Related story: What You Need to Know About PH’s Bitcoin and Cryptocurrency Startups 



Bitcoin boom in the Philippines

While Rebit remained the company’s dominant revenue stream in its first few years, it shifted to contributing around half of SCI’s revenues by 2017. The remaining half came from BuyBitcoin, an over-the-counter Bitcoin exchange service that the company acquired in 2015.


SCI will soon launch Citadax, an order book exchange where users can trade Bitcoin and other cryptocurrencies with each other


Through the platform, users can buy and sell Bitcoins with Philippine pesos, and customers are able to pay for these transactions through partner banks, via Cebuana Lhuillier or in 7-Eleven branches.


A big factor contributing to the growth of BuyBitcoin was the huge price appreciation Bitcoin experienced in the last few years. When SCI was formally established in May 2014, one Bitcoin was priced at $447.63. By December 2017, it reached a high of over $20,000, an over 4,300-percent surge in price.


That didn’t go unnoticed by investment-savvy Filipinos, and it led to Bailon calling 2017 “the best year of the company’s life” due to the increased demand for BuyBitcoin’s services. In an earlier email interview, Cuneta, who heads SCI as chief community officer, told Entrepreneur Philippines that the company saw “an explosion of activity” in the latter months of 2017.



“We are seeing double-digit percentage growth in both user acquisitions and trading volume on our platform,” said Cuneta in the email interview. “The last couple of months alone have been our biggest months in terms of revenue and transaction volume.”



Related story: PH Cryptocurrency Startups Swamped as Bitcoin Transactions Soar Amid Surging Price


Bitcoin's price has since slumped to a low of $5,848 last June, having only slightly recovered to $6,606 as of end-September. But that hasn't stopped the company from pushing through with cryptocurrency projects. It will soon launch Citadax, an order book exchange where users can trade Bitcoin and other cryptocurrencies with each other. While there is no set date as to when it will launch, SCI has already secured important partnerships for the platform’s operations.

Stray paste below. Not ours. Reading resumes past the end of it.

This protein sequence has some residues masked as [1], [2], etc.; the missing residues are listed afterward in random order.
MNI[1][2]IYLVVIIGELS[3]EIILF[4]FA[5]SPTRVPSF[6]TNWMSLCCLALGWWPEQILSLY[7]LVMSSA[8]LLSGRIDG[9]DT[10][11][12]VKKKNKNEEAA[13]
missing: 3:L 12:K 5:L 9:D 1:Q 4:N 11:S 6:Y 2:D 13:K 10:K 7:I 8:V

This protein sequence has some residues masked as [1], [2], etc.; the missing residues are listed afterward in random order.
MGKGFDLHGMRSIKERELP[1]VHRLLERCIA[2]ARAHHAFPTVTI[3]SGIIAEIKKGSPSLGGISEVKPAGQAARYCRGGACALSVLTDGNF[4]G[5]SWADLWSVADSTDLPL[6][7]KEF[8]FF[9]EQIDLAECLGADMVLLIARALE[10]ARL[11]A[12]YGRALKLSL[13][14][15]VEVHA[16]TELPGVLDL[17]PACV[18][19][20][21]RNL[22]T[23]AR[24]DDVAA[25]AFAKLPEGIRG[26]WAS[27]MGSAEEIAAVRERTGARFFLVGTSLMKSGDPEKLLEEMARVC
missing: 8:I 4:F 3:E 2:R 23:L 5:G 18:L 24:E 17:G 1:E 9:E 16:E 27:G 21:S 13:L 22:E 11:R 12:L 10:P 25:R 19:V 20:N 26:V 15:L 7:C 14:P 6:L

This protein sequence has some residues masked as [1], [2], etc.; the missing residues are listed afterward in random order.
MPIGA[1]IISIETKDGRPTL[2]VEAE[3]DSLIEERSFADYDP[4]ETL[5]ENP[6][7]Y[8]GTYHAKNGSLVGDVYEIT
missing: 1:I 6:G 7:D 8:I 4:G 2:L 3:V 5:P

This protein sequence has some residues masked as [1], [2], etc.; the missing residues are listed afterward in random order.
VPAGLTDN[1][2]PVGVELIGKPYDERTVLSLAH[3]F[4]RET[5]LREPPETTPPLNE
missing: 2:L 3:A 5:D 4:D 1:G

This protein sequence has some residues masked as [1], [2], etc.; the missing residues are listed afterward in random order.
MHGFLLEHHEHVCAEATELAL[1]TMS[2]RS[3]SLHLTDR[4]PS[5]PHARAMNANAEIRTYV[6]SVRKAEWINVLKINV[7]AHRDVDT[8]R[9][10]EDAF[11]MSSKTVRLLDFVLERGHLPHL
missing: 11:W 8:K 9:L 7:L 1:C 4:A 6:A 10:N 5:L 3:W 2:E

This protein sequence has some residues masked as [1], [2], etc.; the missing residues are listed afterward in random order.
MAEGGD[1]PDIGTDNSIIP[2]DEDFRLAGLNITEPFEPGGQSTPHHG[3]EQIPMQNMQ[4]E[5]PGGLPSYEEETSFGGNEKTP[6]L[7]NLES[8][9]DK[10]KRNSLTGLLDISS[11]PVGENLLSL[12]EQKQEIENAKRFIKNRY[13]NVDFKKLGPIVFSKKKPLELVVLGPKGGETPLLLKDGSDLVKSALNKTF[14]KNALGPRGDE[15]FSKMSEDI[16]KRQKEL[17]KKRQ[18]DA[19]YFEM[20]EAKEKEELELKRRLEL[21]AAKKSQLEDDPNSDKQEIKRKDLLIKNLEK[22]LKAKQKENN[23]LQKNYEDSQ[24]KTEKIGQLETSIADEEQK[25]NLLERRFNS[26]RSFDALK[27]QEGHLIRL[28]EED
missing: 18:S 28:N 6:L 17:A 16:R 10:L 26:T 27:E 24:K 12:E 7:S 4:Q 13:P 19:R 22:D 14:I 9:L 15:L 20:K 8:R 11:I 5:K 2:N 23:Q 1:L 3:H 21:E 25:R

Working with regulators

Many experts dub Bitcoin’s creation as a reaction to the inefficiencies of the formal American financial system, a criticism that was magnified after the financial crisis in 2007—a year before Bitcoin was created. Since then, Bitcoin has received a spectrum of reactions from central banks and monetary regulators around the world, ranging from a total ban of cryptocurrencies to some creating their own version of it.



Despite Bitcoin’s origins as a rebellion of sorts against governmental authority, SCI takes pride in working with the Bangko Sentral ng Pilipinas (BSP) and the Securities and Exchange Commission (SEC) to create a safe and regulated cryptocurrency environment in the country.


“Rather than working around or looking for loopholes or shortcuts, I want to do it right,” said Bailon. “We actually told them (the BSP) that you should regulate us.”


Bailon was already running a photo booth business called Baicapture before getting into Bitcoin

And the BSP obliged, as SCI was one of the first companies to receive a virtual currency exchange (VCE) license, which allows SCI to operate as a remittance and transfer company powered by cryptocurrency. The startup is also applying for an electronic money issuer (EMI) license for Bitbit, its mobile wallet product.


While the BSP had the same wary stance about Bitcoin like Bailon did in the past—it released a warning advisory against its use back in 2014—it has since taken a more open-minded and regulatory approach with the release of Circular 944, which contains the rules and regulations for VCEs.


In the same vein, while most of the SEC’s announcements on Bitcoin and other cryptocurrencies were warnings, it recently published a draft regulation on initial coin offerings, a process where companies create their own virtual tokens for their blockchain-powered projects.




Related story: SEC Proposes Rules that Set Stage for Extensive Regulation of Initial Coin Offerings



All this is good news for Bailon and his team. With more Filipinos being exposed to the use cases of Bitcoin and blockchain technology, and with the government recognizing cryptocurrency’s place in the financial ecosystem, the Philippines is slowly becoming one of the most attractive markets for cryptocurrency. And for SCI, that’s a big reason why they want to stick to the Philippines and help the ecosystem grow.


“There’s enough of a market for it to grow. There’s a lot of room,” said Cuneta. “And we would attract people to come here… Businesses want to come in here now.”






Lorenzo Kyle Subido is a staff writer of Entrepreneur PH